In Northern Italy, teams are finishing up what may seem like an unbelievable project: Wrapping a glacier in sun-reflective tarps to reduce its shrinkage over the hot summer months.
At the Presena Glacier, which has lost a third of its volume in the past 25 years, the workers moved in as soon as the ski season ended for the six-week task of rolling the tarps down the slopes, sewing them together to keep out drafts and anchoring them with sandbags. It takes nearly as long to unwrap the glacier in the fall.
A spokesperson for the company that does the work described the materials as "geotextile tarpaulins that reflect sunlight, maintaining a temperature lower than the external one, and thus preserving as much snow as possible. The first year of the project, 2008, saw crews cover 30,000 square meters; this year they will cover 100,000 square meters.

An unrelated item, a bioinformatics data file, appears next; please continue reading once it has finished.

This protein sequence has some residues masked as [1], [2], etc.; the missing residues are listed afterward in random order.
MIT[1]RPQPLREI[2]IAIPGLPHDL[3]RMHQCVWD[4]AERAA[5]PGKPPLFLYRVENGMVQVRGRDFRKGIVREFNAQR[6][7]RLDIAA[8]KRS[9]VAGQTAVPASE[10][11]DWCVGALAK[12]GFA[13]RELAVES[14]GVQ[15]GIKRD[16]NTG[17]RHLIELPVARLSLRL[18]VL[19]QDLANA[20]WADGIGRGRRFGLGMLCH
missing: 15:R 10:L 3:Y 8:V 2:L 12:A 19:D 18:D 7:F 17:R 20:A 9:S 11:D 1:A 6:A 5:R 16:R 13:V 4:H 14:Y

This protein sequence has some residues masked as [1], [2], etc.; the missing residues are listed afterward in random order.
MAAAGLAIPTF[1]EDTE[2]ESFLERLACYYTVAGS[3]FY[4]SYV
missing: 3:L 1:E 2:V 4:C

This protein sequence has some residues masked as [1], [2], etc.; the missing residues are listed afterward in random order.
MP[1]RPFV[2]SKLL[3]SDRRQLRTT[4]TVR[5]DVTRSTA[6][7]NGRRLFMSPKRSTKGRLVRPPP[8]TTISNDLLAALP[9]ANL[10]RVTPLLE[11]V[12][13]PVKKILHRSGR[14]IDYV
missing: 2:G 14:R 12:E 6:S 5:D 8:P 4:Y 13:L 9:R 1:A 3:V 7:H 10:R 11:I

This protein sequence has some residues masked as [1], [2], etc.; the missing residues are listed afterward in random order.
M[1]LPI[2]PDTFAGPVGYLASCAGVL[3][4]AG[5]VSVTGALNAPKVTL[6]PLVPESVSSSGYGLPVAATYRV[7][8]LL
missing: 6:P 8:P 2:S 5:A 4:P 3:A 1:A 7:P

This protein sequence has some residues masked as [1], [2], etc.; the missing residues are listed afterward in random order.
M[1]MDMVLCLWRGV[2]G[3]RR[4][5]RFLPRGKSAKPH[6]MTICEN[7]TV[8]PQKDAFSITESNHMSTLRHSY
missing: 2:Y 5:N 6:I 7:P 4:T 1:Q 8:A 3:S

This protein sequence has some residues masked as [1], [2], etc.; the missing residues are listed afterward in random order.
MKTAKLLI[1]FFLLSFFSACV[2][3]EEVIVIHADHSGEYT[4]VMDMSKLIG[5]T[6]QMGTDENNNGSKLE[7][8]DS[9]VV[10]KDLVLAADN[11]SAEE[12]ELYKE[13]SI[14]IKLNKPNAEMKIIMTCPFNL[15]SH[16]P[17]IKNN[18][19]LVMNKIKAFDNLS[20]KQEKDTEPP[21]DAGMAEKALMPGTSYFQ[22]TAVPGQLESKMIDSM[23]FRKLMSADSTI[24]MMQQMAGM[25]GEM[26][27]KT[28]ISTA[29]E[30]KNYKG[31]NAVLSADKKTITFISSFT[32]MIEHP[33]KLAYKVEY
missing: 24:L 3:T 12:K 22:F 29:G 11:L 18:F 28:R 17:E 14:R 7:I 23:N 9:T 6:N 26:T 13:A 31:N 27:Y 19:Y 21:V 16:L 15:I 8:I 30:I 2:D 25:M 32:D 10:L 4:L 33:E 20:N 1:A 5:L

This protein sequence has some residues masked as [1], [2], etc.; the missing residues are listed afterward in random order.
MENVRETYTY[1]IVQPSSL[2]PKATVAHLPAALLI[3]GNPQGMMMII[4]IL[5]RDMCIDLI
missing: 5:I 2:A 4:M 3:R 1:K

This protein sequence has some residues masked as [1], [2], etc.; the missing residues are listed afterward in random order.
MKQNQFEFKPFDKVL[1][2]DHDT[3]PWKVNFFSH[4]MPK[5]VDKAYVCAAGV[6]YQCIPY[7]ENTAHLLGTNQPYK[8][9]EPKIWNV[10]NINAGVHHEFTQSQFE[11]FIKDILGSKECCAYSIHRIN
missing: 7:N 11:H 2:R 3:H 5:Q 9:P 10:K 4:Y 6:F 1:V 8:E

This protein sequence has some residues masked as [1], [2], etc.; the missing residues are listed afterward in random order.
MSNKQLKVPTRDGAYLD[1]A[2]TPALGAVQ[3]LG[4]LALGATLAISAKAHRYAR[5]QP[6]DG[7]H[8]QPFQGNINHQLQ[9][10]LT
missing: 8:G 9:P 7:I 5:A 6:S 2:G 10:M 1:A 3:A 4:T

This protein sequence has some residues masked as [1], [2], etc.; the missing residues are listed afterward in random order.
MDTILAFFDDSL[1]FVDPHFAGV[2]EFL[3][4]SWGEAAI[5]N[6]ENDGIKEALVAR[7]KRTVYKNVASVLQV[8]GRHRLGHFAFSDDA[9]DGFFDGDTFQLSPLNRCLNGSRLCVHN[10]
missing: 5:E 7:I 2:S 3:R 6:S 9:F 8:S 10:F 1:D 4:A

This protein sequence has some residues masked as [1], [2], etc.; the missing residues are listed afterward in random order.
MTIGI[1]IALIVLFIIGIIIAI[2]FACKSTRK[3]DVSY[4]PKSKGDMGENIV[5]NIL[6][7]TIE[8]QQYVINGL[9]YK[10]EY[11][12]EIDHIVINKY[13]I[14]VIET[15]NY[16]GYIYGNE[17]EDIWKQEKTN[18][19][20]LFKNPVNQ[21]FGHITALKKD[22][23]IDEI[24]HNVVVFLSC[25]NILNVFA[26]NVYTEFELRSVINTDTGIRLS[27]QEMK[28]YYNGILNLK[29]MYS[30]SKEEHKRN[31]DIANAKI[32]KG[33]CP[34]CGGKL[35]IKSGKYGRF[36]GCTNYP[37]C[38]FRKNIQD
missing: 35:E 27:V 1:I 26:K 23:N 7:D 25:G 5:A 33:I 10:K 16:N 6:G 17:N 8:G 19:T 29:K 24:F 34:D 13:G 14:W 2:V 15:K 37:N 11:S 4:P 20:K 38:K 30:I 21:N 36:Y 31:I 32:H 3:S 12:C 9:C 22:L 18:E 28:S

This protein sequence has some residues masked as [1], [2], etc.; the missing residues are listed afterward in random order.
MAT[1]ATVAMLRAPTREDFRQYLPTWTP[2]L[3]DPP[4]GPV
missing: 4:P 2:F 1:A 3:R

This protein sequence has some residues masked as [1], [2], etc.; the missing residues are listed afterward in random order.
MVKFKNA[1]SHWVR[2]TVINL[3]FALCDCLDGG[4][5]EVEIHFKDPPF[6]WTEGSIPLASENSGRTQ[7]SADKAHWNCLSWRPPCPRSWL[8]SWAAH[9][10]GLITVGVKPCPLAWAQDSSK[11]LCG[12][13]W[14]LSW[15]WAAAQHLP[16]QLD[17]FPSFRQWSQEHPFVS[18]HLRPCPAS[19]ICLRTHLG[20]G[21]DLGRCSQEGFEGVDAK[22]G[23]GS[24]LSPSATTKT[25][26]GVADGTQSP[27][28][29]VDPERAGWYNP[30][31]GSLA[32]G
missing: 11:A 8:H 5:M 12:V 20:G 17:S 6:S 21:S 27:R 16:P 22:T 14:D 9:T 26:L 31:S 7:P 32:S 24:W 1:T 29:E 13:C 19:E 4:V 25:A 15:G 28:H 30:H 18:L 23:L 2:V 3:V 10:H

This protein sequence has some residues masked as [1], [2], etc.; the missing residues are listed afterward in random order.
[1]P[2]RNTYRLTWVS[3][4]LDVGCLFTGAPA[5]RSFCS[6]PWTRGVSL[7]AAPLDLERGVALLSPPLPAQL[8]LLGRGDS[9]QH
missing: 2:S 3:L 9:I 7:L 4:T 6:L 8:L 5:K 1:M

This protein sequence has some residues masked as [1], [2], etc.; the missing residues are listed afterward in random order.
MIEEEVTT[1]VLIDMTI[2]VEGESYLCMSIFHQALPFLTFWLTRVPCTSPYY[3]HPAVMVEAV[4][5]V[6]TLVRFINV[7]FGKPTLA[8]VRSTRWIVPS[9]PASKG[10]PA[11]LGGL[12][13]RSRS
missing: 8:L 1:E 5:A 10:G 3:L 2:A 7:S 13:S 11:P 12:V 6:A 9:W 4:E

The tarps, each 70 meters by 5 meters, costs about €400 each, and are made by an Austrian specialist company. Similar work is done on a number of other glaciers, but none is as large as the Presena operation.